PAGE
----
It is clear, then, that in order to contribute and respond effectively to the ecological challenge that we face, the Church recognize and research the relevant issues. We all know that the greatest threat to our world today is climate change and its destructive consequences even for our survival on the planet. This topic was paramount in the 9th Ecological Symposium, entitled “Toward a Greener Attica: Preserving the planet and protecting its people,” organized by the Ecumenical Patriarchate last June on the Saronic Islands of Spetses and Hydra. Unfortunately, the recent devastating fires in Attica and the impending consequences of this immense environmental destruction constitute tragic proof of the views shared by the symposium participants on the severity of the ecological threat.
Venerable hierarchs and beloved children in the Lord,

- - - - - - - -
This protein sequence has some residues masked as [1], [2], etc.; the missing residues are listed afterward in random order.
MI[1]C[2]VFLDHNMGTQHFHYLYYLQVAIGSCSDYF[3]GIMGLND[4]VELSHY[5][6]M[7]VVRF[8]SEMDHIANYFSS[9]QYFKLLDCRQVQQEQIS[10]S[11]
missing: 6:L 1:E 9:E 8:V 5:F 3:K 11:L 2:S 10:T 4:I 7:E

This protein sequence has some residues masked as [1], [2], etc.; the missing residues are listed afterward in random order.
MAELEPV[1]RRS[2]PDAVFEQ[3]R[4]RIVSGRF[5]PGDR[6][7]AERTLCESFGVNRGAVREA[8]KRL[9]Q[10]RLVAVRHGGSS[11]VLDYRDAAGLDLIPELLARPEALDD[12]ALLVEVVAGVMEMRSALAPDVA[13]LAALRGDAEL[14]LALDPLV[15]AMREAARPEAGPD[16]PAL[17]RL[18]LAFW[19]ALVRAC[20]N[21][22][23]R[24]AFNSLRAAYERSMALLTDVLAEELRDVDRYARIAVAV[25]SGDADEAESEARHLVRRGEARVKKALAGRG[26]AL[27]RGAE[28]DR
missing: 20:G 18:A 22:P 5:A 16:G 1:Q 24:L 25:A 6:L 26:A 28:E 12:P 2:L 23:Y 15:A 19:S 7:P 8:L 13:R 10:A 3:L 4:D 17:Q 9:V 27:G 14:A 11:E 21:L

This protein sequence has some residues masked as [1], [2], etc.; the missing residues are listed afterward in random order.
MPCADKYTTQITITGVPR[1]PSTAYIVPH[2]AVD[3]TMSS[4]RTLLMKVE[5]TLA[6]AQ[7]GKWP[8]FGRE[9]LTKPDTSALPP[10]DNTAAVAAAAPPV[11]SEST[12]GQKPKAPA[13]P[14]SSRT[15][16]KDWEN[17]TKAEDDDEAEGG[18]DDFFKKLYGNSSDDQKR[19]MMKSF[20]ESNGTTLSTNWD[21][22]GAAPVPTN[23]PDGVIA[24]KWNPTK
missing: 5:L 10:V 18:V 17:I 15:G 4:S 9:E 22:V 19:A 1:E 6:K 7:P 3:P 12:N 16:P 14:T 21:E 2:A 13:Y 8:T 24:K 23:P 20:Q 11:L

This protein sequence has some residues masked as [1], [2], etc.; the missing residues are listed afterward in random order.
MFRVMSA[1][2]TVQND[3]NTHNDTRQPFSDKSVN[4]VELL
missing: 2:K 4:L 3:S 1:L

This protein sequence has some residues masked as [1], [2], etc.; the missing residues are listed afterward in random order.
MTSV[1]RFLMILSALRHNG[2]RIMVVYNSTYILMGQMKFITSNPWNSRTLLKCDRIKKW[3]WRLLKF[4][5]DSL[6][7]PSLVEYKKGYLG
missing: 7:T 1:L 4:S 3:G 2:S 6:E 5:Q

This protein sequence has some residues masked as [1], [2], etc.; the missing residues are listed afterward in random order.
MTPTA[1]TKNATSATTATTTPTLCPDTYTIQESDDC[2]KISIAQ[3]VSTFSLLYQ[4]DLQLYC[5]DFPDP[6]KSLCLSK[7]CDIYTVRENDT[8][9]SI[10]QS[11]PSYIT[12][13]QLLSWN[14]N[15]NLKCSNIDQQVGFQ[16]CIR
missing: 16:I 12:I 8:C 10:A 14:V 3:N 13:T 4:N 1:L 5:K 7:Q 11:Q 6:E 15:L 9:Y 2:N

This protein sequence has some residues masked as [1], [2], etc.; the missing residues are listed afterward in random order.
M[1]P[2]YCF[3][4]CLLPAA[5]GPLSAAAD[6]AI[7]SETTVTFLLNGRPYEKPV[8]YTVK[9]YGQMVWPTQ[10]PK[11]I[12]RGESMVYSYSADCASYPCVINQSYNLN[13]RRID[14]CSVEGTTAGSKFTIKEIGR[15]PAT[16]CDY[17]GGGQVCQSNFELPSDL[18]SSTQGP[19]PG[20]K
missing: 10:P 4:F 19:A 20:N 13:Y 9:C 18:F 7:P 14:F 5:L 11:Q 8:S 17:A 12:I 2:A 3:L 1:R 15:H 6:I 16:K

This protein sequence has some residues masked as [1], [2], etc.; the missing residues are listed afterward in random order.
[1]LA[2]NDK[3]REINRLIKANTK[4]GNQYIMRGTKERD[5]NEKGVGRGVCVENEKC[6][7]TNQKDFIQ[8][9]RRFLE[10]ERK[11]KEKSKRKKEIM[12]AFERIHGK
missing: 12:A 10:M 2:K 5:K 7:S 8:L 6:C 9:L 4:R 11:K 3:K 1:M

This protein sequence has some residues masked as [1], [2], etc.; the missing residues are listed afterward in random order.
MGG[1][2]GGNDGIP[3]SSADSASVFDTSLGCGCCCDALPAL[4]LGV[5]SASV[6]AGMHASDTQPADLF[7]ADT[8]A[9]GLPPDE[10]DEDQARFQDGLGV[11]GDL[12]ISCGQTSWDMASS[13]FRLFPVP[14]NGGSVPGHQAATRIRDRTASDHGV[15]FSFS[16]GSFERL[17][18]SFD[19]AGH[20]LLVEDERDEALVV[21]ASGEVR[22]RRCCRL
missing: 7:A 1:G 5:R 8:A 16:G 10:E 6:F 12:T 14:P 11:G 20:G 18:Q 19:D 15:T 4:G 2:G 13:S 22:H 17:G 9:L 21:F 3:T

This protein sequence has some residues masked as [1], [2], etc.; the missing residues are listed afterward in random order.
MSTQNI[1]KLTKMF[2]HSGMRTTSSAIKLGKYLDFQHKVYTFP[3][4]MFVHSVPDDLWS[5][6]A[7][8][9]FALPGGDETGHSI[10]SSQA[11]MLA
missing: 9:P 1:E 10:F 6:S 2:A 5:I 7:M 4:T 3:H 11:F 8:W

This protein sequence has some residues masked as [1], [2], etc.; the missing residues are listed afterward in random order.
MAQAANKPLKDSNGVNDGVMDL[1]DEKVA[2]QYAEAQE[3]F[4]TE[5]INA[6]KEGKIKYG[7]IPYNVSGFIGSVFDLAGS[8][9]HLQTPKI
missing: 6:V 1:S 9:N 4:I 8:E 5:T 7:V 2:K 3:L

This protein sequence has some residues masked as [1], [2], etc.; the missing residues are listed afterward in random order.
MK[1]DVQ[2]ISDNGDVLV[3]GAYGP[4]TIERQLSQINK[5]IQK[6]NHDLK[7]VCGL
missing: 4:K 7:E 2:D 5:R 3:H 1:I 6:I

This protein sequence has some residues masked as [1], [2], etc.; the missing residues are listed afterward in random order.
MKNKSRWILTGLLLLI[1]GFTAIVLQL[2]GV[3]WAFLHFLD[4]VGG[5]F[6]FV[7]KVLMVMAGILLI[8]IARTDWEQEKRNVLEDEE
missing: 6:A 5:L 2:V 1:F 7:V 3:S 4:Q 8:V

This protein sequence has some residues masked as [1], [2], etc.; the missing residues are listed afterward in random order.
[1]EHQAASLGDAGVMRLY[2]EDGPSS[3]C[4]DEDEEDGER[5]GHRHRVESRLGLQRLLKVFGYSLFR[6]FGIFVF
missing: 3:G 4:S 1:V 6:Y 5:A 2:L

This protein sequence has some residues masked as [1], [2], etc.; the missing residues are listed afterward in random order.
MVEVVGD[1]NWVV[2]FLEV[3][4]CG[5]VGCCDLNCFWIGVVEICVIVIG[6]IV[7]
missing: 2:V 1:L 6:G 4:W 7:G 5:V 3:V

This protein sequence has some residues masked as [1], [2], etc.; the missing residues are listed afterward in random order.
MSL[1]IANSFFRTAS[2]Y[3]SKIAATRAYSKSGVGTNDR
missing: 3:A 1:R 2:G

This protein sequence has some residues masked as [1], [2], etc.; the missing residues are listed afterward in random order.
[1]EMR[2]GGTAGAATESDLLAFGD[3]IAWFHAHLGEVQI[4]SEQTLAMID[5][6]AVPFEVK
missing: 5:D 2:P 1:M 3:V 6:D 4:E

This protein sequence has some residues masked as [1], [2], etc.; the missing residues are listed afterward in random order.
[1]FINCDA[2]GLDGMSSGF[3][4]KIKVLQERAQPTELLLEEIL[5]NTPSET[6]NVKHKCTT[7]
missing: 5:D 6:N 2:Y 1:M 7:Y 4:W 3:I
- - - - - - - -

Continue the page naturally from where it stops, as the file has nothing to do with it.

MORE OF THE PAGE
The ecological culture of the Orthodox faith is the realization of its Eucharistic vision of creation, summarized and expressed in its church life and practice. This is the Orthodox Church’s eternal message on the issue of ecology. The Church preaches and proclaims “the same things” “at all times” in accordance with the unassailable words of its Founder and Leader, that “heaven and earth will pass away, but my words will not pass away” (Lk. 21:33). Adhering to this tradition, the Mother Church calls upon its Archdioceses and Metropolises, as well as its parishes and monasteries throughout the world, to develop initiatives, coordinate projects, organize conferences and activities that foster environmental awareness and sensitivity, so that our faithful may realize that the protection of the natural environment is the spiritual responsibility of each and every one of us. The burning issue of climate change, along with its causes and consequences for our planet and everyday life, offer an opportunity to engage in dialogue based on principles of theological ecology, but also an occasion for specific practical endeavors. It is vitally important that you emphasize action at the local level. The parish constitutes the cell of church life as the place of personal presence and witness, communication and collaboration—a living community of worship and service.